Sure, ‘Hamilton’ Is a Game-Changer, But Whose Game?

hamilton2-1940x1293Lamentably, however, much of the acclaim that has and will accrue to Hamilton brands it as one of the first pieces of theatre to successfully incorporate hip-hop elements and sensibilities. That’s like someone thinking they’ve discovered rap music after hearing Eminem’s song “Stan” (coincidentally, and arguably, another white narrative). This is unfortunate; it not only ignores the 20-plus year legacy of hip-hop theatre in the U.S.—Idris Goodwin, Eisa Davis, Psalmayne 24, Hip-Hop Theatre Junction, Teo Castellanos, Will Power, Universes, Marc Bamuthi Joseph, etc. It also, more disturbingly, ignores LMM’s own In The Heights, a hip-hop-infused musical with a contemporary story about Latinos in a changing neighborhood that ran on Broadway for 3 years, won 4 Tonys and recouped its money after just 10 months. Yet we’re still in a cultural landscape where In The Heights and other hip-hop generation stories will never be celebrated to the extent that Hamilton will be, simply by virtue of who the show is about.

-April 23, 2015 – Excerpt from a piece by Danny Hoch for American Theatre.  Read it all here.

‘The Wiz,’ With Added Street Cred, Heads for TV and Broadway

by 

WATCH LIVE NOW ON NBC!

Clockwise from top left, Queen Latifah, Mary J. Blige, Uzo Aduba and Ne-Yo in “The Wiz,” on Thursday on NBC.

Perched atop a spiky chariot, Mary J. Blige rolled onto a set here and began making demands. “What’s that there?” she yelled, pointing to an invisible blotch. Underlings scurried to clean up. “Worrrk!” she bellowed.

Ms. Blige, the enduring R&B star, was rehearsing her part as Evillene, the Wicked Witch of the West, in “The Wiz,” the enduring musical, which NBC will broadcast live on Thursday night at 8, Eastern time. As with its live-broadcast predecessors “The Sound of Music” and “Peter Pan,” the cast is a mix of Broadway, television and film veterans, alongside music stars like Queen Latifah as the Wiz, and Ne-Yo as the Tin Man. There will be spectacle, too, in the form of Cirque du Soleil acrobats.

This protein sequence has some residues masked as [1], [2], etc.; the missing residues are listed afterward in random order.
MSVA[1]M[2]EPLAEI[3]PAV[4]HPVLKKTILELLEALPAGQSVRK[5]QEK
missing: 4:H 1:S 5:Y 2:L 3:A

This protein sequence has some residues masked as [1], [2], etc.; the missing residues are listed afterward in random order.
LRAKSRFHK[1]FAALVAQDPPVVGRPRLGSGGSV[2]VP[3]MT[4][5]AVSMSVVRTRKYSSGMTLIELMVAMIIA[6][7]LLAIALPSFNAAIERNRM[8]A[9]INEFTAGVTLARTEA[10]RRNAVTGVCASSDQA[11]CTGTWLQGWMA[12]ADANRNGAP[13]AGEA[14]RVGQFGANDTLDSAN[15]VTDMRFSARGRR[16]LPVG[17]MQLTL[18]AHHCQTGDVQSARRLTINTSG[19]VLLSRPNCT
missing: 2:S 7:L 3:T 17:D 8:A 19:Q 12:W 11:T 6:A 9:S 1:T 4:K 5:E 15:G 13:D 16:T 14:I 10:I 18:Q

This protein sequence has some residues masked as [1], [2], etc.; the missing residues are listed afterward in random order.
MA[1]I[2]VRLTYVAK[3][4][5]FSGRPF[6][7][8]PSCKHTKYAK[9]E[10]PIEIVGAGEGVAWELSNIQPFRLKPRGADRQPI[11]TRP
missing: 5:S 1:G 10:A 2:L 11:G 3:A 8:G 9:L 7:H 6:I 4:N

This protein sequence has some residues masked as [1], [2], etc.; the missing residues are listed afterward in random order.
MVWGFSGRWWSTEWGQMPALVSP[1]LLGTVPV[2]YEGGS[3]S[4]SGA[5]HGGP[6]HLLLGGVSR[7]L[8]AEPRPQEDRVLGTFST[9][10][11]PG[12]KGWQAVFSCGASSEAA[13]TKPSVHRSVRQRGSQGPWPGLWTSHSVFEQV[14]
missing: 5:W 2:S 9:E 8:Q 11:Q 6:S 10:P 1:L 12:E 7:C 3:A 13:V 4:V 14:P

Unlike the audiences of the previous shows, Thursday’s viewers may get a chance to see this one again, off screen: “The Wiz” is already scheduled for a Broadway run next year, with much of the same design, costuming and choreography, including the Cirque performers. For the actors, then, it amounts to a live televised tryout.

Ms. Blige has been cramming. In a break from rehearsals last week, she talked about plumbing her “nasty, dark side” and showed off her crimson-tipped nails, which she has been growing long to feel witchy. She lobbied to play Evillene, she said, because the character’s number “Don’t Nobody Bring Me No Bad News” is one of her favorites.

“My sister and I were singing this song recently, before I even got the part, just playing around with it,” she said. “Something about that ‘no bad news’ part relates to me now as a businesswoman: I don’t want to hear it. I want you to make it happen.”

For a while, though, it looked as if a full-fledged new “Wiz” might never happen.